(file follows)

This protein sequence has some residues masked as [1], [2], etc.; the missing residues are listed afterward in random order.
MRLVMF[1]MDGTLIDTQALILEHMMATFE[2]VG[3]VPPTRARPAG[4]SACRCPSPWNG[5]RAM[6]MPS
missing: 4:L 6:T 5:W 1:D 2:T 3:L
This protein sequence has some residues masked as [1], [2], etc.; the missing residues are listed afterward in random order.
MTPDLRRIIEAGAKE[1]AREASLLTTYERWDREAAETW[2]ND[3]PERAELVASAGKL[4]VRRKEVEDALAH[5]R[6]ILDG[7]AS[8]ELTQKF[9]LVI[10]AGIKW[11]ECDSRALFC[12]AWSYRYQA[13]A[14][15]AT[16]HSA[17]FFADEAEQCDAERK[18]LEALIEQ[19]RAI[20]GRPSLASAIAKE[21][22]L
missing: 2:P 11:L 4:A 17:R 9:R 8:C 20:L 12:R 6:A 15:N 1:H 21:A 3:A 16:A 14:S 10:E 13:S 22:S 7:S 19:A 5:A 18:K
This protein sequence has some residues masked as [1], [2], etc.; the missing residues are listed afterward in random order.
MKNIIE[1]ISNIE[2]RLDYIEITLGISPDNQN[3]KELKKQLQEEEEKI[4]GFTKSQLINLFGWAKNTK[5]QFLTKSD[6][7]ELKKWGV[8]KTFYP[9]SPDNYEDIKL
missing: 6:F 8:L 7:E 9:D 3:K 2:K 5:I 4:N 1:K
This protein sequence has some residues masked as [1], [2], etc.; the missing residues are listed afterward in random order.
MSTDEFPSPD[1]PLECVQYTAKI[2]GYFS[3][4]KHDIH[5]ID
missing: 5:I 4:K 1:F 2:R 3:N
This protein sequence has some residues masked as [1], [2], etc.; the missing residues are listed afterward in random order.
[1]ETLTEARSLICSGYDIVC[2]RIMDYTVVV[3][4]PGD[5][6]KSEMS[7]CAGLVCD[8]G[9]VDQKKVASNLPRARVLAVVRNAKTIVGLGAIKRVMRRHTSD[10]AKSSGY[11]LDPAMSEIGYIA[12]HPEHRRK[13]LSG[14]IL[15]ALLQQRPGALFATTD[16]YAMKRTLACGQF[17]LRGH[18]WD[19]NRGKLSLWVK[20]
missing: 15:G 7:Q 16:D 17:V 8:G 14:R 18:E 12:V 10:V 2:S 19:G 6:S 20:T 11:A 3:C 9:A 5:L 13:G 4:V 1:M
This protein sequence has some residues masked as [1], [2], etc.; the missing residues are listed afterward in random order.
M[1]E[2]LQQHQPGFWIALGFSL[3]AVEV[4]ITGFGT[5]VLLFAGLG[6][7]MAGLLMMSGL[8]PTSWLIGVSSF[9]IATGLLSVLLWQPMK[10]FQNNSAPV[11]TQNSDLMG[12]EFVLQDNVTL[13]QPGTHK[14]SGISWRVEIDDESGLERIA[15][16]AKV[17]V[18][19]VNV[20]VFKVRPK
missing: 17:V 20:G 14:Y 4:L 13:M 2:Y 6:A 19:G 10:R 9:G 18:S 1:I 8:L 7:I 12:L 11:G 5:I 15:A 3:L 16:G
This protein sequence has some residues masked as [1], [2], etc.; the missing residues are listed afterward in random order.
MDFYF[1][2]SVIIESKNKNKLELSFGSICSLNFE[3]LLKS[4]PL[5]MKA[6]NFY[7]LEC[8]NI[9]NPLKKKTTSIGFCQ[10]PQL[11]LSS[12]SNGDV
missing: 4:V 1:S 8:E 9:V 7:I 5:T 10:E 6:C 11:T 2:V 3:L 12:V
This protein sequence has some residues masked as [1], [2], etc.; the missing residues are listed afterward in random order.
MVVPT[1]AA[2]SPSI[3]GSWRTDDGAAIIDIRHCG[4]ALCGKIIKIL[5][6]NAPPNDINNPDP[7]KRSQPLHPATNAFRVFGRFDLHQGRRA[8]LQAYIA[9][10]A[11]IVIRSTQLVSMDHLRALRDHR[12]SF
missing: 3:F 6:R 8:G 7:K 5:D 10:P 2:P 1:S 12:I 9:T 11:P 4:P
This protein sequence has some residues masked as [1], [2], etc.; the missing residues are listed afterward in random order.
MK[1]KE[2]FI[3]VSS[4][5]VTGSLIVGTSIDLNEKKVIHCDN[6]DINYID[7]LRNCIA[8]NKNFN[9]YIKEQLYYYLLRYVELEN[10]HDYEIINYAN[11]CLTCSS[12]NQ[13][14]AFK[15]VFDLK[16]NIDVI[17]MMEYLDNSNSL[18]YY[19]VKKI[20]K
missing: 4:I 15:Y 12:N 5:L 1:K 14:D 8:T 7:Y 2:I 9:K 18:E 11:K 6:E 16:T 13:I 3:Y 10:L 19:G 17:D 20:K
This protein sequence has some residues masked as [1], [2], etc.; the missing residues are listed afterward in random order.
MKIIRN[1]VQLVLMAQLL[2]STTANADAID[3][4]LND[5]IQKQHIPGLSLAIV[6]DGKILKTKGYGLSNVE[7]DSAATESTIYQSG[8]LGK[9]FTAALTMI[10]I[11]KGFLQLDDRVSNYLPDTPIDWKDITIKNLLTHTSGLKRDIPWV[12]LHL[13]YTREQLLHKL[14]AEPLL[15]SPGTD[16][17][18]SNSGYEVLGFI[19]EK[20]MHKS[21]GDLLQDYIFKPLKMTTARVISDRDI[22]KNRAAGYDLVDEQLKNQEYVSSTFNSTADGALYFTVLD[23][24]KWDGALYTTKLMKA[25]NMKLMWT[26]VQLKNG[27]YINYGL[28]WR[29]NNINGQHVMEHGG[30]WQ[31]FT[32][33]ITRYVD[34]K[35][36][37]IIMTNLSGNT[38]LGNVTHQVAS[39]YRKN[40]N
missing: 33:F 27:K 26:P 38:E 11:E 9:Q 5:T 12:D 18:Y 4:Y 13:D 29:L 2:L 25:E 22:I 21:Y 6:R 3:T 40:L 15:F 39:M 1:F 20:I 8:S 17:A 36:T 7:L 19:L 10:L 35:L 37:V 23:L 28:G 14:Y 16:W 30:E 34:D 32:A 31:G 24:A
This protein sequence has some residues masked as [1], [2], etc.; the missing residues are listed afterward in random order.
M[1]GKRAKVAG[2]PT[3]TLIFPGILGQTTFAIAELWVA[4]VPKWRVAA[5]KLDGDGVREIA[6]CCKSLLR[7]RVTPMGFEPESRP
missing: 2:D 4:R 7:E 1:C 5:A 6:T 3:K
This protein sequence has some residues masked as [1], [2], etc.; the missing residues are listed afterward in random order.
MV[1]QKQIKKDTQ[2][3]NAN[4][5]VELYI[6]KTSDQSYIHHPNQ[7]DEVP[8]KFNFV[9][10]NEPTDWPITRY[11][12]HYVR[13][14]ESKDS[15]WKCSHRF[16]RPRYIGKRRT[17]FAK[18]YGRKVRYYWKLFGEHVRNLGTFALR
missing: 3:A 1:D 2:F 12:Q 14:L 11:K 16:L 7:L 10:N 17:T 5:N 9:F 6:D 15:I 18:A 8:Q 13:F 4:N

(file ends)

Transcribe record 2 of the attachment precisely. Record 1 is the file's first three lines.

This protein sequence has some residues masked as [1], [2], etc.; the missing residues are listed afterward in random order.
MTPDLRRIIEAGAKE[1]AREASLLTTYERWDREAAETW[2]ND[3]PERAELVASAGKL[4]VRRKEVEDALAH[5]R[6]ILDG[7]AS[8]ELTQKF[9]LVI[10]AGIKW[11]ECDSRALFC[12]AWSYRYQA[13]A[14][15]AT[16]HSA[17]FFADEAEQCDAERK[18]LEALIEQ[19]RAI[20]GRPSLASAIAKE[21][22]L
missing: 2:P 11:L 4:A 17:R 9:R 8:C 20:L 12:R 6:A 15:N 1:H 21:A 3:A 16:A 14:S 10:E 13:S 22:S 7:S 19:A 5:A 18:K